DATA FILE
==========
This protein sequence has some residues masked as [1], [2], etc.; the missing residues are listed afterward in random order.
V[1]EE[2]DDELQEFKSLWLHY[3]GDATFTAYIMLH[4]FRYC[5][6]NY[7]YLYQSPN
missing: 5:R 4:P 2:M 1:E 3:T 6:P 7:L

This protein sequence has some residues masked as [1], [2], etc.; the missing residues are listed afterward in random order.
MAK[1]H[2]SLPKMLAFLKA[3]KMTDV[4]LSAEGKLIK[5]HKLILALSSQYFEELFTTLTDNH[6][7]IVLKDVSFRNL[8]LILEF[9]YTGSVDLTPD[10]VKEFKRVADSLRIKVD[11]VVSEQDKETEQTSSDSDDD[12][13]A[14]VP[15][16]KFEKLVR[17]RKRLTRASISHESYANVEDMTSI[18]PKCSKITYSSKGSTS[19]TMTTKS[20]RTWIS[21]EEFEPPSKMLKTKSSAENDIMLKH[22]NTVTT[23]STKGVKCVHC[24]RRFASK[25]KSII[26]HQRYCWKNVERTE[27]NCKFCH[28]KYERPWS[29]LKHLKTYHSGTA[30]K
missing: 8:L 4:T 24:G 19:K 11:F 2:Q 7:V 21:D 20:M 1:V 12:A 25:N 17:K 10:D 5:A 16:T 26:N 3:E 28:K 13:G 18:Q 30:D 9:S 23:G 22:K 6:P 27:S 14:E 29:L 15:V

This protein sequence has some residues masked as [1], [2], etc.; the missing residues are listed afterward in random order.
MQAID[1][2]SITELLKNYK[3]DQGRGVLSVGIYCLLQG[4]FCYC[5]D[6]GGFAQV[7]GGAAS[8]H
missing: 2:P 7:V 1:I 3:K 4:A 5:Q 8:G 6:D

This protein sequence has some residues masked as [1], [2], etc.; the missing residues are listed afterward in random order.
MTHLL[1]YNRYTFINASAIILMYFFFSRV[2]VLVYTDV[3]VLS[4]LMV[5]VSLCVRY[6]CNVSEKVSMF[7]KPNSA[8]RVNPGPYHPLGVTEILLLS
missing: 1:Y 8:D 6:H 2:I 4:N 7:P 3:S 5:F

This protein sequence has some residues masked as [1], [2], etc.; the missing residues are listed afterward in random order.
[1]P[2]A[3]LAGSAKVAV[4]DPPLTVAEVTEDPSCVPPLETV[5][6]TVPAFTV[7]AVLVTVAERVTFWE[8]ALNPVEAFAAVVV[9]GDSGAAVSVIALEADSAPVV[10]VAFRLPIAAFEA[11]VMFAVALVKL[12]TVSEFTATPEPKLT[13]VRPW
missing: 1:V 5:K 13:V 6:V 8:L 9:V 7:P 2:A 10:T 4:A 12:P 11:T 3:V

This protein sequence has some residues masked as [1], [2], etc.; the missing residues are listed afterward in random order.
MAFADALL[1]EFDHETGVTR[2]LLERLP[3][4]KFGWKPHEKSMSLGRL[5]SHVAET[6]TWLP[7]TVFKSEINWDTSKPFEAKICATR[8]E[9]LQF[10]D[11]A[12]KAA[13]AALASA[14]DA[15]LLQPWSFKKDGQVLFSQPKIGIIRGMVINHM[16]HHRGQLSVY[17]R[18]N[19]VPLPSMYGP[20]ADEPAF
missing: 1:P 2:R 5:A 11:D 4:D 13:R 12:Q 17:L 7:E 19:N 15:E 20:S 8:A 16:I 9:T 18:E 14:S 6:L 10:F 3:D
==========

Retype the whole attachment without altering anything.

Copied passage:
This protein sequence has some residues masked as [1], [2], etc.; the missing residues are listed afterward in random order.
V[1]EE[2]DDELQEFKSLWLHY[3]GDATFTAYIMLH[4]FRYC[5][6]NY[7]YLYQSPN
missing: 5:R 4:P 2:M 1:E 3:T 6:P 7:L

This protein sequence has some residues masked as [1], [2], etc.; the missing residues are listed afterward in random order.
MAK[1]H[2]SLPKMLAFLKA[3]KMTDV[4]LSAEGKLIK[5]HKLILALSSQYFEELFTTLTDNH[6][7]IVLKDVSFRNL[8]LILEF[9]YTGSVDLTPD[10]VKEFKRVADSLRIKVD[11]VVSEQDKETEQTSSDSDDD[12][13]A[14]VP[15][16]KFEKLVR[17]RKRLTRASISHESYANVEDMTSI[18]PKCSKITYSSKGSTS[19]TMTTKS[20]RTWIS[21]EEFEPPSKMLKTKSSAENDIMLKH[22]NTVTT[23]STKGVKCVHC[24]RRFASK[25]KSII[26]HQRYCWKNVERTE[27]NCKFCH[28]KYERPWS[29]LKHLKTYHSGTA[30]K
missing: 8:L 4:T 24:G 19:K 11:F 2:Q 7:V 21:D 20:M 1:V 12:A 25:N 17:K 10:D 5:A 16:T 26:N 3:E 28:K 13:G 18:Q 30:D 9:S 23:G 22:K 6:P 27:S 14:E 29:L 15:V

This protein sequence has some residues masked as [1], [2], etc.; the missing residues are listed afterward in random order.
MQAID[1][2]SITELLKNYK[3]DQGRGVLSVGIYCLLQG[4]FCYC[5]D[6]GGFAQV[7]GGAAS[8]H
missing: 2:P 7:V 1:I 3:K 4:A 5:Q 8:G 6:D

This protein sequence has some residues masked as [1], [2], etc.; the missing residues are listed afterward in random order.
MTHLL[1]YNRYTFINASAIILMYFFFSRV[2]VLVYTDV[3]VLS[4]LMV[5]VSLCVRY[6]CNVSEKVSMF[7]KPNSA[8]RVNPGPYHPLGVTEILLLS
missing: 1:Y 8:D 6:H 2:I 4:N 7:P 3:S 5:F

This protein sequence has some residues masked as [1], [2], etc.; the missing residues are listed afterward in random order.
[1]P[2]A[3]LAGSAKVAV[4]DPPLTVAEVTEDPSCVPPLETV[5][6]TVPAFTV[7]AVLVTVAERVTFWE[8]ALNPVEAFAAVVV[9]GDSGAAVSVIALEADSAPVV[10]VAFRLPIAAFEA[11]VMFAVALVKL[12]TVSEFTATPEPKLT[13]VRPW
missing: 1:V 5:K 13:V 6:V 8:L 9:V 7:P 2:A 10:T 4:A 12:P 11:T 3:V

This protein sequence has some residues masked as [1], [2], etc.; the missing residues are listed afterward in random order.
MAFADALL[1]EFDHETGVTR[2]LLERLP[3][4]KFGWKPHEKSMSLGRL[5]SHVAET[6]TWLP[7]TVFKSEINWDTSKPFEAKICATR[8]E[9]LQF[10]D[11]A[12]KAA[13]AALASA[14]DA[15]LLQPWSFKKDGQVLFSQPKIGIIRGMVINHM[16]HHRGQLSVY[17]R[18]N[19]VPLPSMYGP[20]ADEPAF
missing: 1:P 2:R 5:A 11:D 4:D 13:R 12:Q 17:L 7:E 19:N 15:E 20:S 8:A 16:I 9:T 18:E 14:S 6:L 10:F 3:D